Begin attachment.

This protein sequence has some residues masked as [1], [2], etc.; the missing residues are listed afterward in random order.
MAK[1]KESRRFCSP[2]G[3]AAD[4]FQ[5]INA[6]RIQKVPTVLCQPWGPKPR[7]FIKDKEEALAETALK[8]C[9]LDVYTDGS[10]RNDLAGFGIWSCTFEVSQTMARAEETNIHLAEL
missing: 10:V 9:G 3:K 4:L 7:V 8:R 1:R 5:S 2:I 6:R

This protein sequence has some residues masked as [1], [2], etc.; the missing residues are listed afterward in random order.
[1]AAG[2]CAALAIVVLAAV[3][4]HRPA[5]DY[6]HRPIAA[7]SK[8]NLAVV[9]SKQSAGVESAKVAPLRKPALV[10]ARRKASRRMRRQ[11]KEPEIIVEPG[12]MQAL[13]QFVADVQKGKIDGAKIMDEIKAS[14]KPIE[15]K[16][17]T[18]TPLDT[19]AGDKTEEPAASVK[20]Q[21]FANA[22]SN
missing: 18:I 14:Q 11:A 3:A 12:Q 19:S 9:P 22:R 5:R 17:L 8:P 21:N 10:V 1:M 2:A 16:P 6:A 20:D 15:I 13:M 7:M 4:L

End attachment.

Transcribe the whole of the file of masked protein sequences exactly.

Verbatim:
This protein sequence has some residues masked as [1], [2], etc.; the missing residues are listed afterward in random order.
MAK[1]KESRRFCSP[2]G[3]AAD[4]FQ[5]INA[6]RIQKVPTVLCQPWGPKPR[7]FIKDKEEALAETALK[8]C[9]LDVYTDGS[10]RNDLAGFGIWSCTFEVSQTMARAEETNIHLAEL
missing: 10:V 9:G 3:K 4:L 7:V 8:R 1:R 5:S 2:I 6:R

This protein sequence has some residues masked as [1], [2], etc.; the missing residues are listed afterward in random order.
[1]AAG[2]CAALAIVVLAAV[3][4]HRPA[5]DY[6]HRPIAA[7]SK[8]NLAVV[9]SKQSAGVESAKVAPLRKPALV[10]ARRKASRRMRRQ[11]KEPEIIVEPG[12]MQAL[13]QFVADVQKGKIDGAKIMDEIKAS[14]KPIE[15]K[16][17]T[18]TPLDT[19]AGDKTEEPAASVK[20]Q[21]FANA[22]SN
missing: 18:I 14:Q 11:A 3:A 12:Q 19:S 9:P 22:R 5:R 17:L 8:P 21:N 10:V 1:M 2:A 16:P 6:A 20:D 15:I 13:M 7:M 4:L